I love talking film with Steve Gravestock, Associate Director of Canadian Programming and Special Projects for the Toronto International Film Festival Group. He loves Canadian and Nordic film and so do I, but I enjoy talking film with him because he always keeps it conversational. (If you've ever been stuck discussing aspect ratio and film run times with die hard film afficionados you'll know what I mean.) If you tuned in to our chat on Saturday, November 15th, I hope you got a sense of what this film meant to Canadian cinema of the early 1990s and why its still relevant today. If you missed the recent screenings at the Royale Cinema, rent it. The DVD won't be the fresh new print that was screened and it has been formatted for television, but until a newer version is released, it will be as good as it gets. The colour palette and depth of the photograpy, Colm Feore performance and Glenn Gould's music is well worth it.

C.R.A.Z.Y
In their continued support of Canadian film, The First Weekend Club has launched Canada Screens, a monthly screening of Canadian films. Jean-Marc Vallée's C.R.A.Z.Y was shown in the very intimate underground of the Drake Hotel on Sunday, Nov. 30th, and even though I had seen this film before I still teared up at the end (as did many others in the audience). During the Q & A following the film Jean-Marc talked about how important the soundtrack (Pink Floyd, Rolling Stones, David Bowie,Patsy Cline...)was to the making of the film ($650, 000 for music out of a total film budget of 7 million) was to the story and how he fought to get certain songs to reflect the rebellion of his main character as well as mark the passing time from the early 60's to 80's. He also expressed his immense surprise at how well the film connected with everyone who saw it (the film swept the Genies and the Jutras and has won many International awards).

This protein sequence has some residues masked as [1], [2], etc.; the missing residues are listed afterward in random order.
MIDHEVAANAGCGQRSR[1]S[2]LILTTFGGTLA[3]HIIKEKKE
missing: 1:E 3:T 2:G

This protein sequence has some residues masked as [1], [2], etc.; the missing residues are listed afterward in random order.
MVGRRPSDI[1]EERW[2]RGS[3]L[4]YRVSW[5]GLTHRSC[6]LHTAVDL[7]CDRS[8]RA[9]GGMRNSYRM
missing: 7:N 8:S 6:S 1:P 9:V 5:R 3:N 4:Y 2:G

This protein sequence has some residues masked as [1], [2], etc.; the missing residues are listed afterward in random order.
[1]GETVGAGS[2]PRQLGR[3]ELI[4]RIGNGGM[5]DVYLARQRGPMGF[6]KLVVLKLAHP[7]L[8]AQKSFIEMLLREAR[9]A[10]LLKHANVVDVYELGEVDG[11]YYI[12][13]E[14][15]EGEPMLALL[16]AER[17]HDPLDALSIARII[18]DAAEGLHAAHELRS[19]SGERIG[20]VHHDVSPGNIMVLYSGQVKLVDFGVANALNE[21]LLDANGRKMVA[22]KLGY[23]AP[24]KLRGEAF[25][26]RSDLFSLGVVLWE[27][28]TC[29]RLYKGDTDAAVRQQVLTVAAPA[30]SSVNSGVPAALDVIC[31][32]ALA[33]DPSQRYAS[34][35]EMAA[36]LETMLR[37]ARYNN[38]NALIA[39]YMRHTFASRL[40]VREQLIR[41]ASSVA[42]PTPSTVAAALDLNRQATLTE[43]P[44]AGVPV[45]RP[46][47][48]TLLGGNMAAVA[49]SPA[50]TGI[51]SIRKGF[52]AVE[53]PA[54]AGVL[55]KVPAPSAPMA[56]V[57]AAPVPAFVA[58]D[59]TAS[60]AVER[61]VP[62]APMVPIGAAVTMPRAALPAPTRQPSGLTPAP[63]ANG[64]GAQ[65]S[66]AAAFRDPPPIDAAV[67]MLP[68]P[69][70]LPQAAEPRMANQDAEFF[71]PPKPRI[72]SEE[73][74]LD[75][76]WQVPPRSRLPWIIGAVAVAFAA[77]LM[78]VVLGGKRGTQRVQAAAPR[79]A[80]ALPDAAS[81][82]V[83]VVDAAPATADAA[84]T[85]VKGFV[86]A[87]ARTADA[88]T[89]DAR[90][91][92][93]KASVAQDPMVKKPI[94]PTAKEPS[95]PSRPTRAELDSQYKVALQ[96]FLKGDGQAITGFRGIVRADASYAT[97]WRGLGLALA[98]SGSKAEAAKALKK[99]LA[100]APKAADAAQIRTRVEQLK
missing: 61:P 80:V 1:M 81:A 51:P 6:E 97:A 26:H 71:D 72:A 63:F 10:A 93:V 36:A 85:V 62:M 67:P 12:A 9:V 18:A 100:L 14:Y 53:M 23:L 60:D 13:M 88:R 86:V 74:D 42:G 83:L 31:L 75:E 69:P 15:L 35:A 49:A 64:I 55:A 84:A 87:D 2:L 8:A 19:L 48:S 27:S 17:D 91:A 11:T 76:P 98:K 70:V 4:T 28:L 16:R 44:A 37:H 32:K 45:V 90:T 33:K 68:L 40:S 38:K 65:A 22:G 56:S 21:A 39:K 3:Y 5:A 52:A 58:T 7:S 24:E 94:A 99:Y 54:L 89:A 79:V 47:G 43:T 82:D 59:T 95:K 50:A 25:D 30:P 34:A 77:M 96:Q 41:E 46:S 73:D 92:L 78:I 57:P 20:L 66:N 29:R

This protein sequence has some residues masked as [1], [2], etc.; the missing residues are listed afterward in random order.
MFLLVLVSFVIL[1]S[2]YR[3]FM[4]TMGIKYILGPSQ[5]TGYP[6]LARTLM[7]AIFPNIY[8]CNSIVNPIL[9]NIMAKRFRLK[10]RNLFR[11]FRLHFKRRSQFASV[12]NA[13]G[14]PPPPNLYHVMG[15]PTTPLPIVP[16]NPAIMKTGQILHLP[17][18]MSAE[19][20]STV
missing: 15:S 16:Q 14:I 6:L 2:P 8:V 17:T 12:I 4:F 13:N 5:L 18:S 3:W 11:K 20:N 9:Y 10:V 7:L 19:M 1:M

I also had a chance to speak to Jean-Marc about the difficulty of distribution and about the heartbreaking process of making a film and not having final say (his last project, not C.R.A.Z.Y). The reality is film is a business and studios will do everything to get bums in seats; they won't risk their money on anything that appears too "art house". As an audience we lose when what we see at the theatres is limited. Thanks goodness for festivals and special screenings! Next up for me is David Lean's The Bridge on the River Kwai, just one of the many Lean films I've seen over the past few months (Oliver Twist, Brief Encounter, The Passionate Friends, Summertime). To be cont'd...

Saturday, 8 November 2008

Congratulations Jannett Scott aka Lady Luscious!

At the end of the show on Saturday, November 8th we decided to honour one lucky winner by drawing for one of the prizes. CONGRATULATIONS to Jannett Scott aka Lady Luscious on winning the Mooredale Concerts tickets.

Janett has won A PAIR OF TICKETS to Mooredale Concerts featuring Germany’s Kolja Lessing on violin and Anton Kuerti (recipient 2008 Governor General's Performing Arts Lifetime Artistic Achievement Award) on piano. Tickets courtesy of Mooredale Concerts.